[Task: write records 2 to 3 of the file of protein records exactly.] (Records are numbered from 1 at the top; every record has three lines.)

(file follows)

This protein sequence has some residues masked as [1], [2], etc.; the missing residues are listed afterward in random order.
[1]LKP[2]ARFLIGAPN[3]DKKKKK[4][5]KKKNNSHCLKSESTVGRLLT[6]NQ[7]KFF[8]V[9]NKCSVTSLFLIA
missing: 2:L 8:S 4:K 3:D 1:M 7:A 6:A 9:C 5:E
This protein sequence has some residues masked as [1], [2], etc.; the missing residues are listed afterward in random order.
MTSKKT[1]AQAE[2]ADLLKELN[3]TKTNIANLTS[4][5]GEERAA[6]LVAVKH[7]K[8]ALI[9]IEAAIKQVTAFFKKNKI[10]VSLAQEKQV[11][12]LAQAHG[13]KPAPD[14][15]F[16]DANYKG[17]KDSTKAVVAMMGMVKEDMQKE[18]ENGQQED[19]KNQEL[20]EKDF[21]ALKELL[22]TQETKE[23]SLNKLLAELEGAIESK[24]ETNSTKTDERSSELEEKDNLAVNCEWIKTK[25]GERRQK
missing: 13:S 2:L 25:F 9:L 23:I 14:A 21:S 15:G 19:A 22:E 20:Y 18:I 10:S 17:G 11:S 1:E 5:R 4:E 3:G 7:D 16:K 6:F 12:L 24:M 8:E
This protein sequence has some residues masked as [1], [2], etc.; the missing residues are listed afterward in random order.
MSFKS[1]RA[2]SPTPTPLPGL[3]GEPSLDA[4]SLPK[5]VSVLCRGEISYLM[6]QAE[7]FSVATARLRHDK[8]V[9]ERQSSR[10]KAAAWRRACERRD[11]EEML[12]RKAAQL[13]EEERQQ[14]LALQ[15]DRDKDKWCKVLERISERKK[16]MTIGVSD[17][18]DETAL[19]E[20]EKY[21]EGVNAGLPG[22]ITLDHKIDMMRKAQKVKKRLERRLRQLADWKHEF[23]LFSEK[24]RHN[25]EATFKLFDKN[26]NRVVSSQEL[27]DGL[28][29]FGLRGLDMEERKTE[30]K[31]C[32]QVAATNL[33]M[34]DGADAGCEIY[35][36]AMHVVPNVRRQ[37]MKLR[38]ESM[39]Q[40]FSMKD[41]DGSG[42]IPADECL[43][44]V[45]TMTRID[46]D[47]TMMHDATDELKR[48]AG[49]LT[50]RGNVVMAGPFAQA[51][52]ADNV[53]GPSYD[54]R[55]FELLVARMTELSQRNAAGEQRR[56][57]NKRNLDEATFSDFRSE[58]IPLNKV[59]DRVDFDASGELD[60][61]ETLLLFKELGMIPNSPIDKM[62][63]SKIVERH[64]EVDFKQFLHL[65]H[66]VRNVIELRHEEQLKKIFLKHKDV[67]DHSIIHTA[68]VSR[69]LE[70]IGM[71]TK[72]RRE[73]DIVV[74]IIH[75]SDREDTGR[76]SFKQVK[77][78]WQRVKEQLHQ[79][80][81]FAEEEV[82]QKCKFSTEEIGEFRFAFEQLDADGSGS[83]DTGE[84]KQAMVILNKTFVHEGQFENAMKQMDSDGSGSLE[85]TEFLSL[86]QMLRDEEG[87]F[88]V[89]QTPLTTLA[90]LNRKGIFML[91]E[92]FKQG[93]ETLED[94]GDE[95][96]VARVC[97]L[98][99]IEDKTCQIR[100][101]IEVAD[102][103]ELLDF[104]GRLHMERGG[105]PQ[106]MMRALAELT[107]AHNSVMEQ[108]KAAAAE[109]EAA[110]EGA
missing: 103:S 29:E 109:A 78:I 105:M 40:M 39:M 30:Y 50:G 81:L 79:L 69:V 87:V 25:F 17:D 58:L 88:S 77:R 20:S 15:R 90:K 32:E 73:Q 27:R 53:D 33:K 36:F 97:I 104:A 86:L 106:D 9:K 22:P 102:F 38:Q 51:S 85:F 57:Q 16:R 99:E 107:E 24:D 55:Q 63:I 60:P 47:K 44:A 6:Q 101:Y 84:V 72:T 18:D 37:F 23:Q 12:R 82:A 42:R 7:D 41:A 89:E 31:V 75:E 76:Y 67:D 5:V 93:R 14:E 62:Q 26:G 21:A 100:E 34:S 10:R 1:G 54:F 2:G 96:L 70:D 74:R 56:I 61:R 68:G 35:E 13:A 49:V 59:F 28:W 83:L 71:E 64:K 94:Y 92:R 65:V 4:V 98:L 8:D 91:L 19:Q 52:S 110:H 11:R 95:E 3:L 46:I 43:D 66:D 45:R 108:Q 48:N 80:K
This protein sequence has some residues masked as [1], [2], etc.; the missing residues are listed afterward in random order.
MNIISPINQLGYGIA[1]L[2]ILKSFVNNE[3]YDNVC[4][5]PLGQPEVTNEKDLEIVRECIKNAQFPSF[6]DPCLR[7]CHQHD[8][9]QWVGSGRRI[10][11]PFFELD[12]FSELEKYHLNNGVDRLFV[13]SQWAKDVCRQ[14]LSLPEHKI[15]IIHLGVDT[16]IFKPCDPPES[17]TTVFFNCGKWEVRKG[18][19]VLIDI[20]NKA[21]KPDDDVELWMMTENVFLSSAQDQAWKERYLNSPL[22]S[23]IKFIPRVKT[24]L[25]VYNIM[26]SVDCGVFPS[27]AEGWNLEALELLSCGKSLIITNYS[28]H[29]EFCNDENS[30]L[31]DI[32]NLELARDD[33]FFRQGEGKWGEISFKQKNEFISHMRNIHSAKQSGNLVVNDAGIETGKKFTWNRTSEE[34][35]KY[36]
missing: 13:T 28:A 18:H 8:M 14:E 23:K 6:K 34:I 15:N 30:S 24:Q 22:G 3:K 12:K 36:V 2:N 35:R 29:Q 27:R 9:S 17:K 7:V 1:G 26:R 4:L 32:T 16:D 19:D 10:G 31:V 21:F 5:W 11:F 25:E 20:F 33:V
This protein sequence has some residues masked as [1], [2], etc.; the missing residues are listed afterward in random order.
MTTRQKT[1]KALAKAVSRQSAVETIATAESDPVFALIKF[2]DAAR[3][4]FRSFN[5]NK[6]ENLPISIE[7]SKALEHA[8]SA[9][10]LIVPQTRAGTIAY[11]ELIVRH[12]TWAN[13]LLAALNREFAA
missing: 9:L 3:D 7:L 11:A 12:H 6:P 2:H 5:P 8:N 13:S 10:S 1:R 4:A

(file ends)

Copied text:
This protein sequence has some residues masked as [1], [2], etc.; the missing residues are listed afterward in random order.
MTSKKT[1]AQAE[2]ADLLKELN[3]TKTNIANLTS[4][5]GEERAA[6]LVAVKH[7]K[8]ALI[9]IEAAIKQVTAFFKKNKI[10]VSLAQEKQV[11][12]LAQAHG[13]KPAPD[14][15]F[16]DANYKG[17]KDSTKAVVAMMGMVKEDMQKE[18]ENGQQED[19]KNQEL[20]EKDF[21]ALKELL[22]TQETKE[23]SLNKLLAELEGAIESK[24]ETNSTKTDERSSELEEKDNLAVNCEWIKTK[25]GERRQK
missing: 13:S 2:L 25:F 9:L 23:I 14:A 21:S 15:G 19:A 22:E 20:Y 18:I 10:S 17:G 11:S 1:E 5:R 4:E 3:G 7:D 16:K 6:F 12:L 24:M 8:E
This protein sequence has some residues masked as [1], [2], etc.; the missing residues are listed afterward in random order.
MSFKS[1]RA[2]SPTPTPLPGL[3]GEPSLDA[4]SLPK[5]VSVLCRGEISYLM[6]QAE[7]FSVATARLRHDK[8]V[9]ERQSSR[10]KAAAWRRACERRD[11]EEML[12]RKAAQL[13]EEERQQ[14]LALQ[15]DRDKDKWCKVLERISERKK[16]MTIGVSD[17][18]DETAL[19]E[20]EKY[21]EGVNAGLPG[22]ITLDHKIDMMRKAQKVKKRLERRLRQLADWKHEF[23]LFSEK[24]RHN[25]EATFKLFDKN[26]NRVVSSQEL[27]DGL[28][29]FGLRGLDMEERKTE[30]K[31]C[32]QVAATNL[33]M[34]DGADAGCEIY[35][36]AMHVVPNVRRQ[37]MKLR[38]ESM[39]Q[40]FSMKD[41]DGSG[42]IPADECL[43][44]V[45]TMTRID[46]D[47]TMMHDATDELKR[48]AG[49]LT[50]RGNVVMAGPFAQA[51][52]ADNV[53]GPSYD[54]R[55]FELLVARMTELSQRNAAGEQRR[56][57]NKRNLDEATFSDFRSE[58]IPLNKV[59]DRVDFDASGELD[60][61]ETLLLFKELGMIPNSPIDKM[62][63]SKIVERH[64]EVDFKQFLHL[65]H[66]VRNVIELRHEEQLKKIFLKHKDV[67]DHSIIHTA[68]VSR[69]LE[70]IGM[71]TK[72]RRE[73]DIVV[74]IIH[75]SDREDTGR[76]SFKQVK[77][78]WQRVKEQLHQ[79][80][81]FAEEEV[82]QKCKFSTEEIGEFRFAFEQLDADGSGS[83]DTGE[84]KQAMVILNKTFVHEGQFENAMKQMDSDGSGSLE[85]TEFLSL[86]QMLRDEEG[87]F[88]V[89]QTPLTTLA[90]LNRKGIFML[91]E[92]FKQG[93]ETLED[94]GDE[95][96]VARVC[97]L[98][99]IEDKTCQIR[100][101]IEVAD[102][103]ELLDF[104]GRLHMERGG[105]PQ[106]MMRALAELT[107]AHNSVMEQ[108]KAAAAE[109]EAA[110]EGA
missing: 103:S 29:E 109:A 78:I 105:M 40:M 39:M 30:Y 50:G 81:L 79:L 69:V 87:V 25:F 17:D 58:L 88:S 77:R 20:S 15:R 90:K 32:E 73:Q 27:R 53:D 33:K 36:F 97:I 104:A 86:L 106:D 9:K 22:P 102:F 38:Q 51:S 85:F 57:Q 16:R 99:E 107:E 24:D 55:Q 63:I 60:P 47:K 44:A 6:Q 101:Y 84:V 72:T 18:D 37:F 23:Q 12:R 82:A 42:R 7:D 41:A 89:E 31:V 75:E 76:Y 67:D 5:V 93:R 14:E 62:Q 26:G 21:A 100:E 34:S 10:R 1:G 54:F 2:G 96:L 70:D 74:R 56:I 61:R 68:G 35:E 13:A 49:V 59:F 28:W 83:L 71:E 64:K 94:Y 92:R 65:V 4:V 98:L 8:D 91:L 19:Q 52:S 110:H 11:R 95:E 3:L 46:I 43:D 66:D 45:R 108:Q 48:N 80:K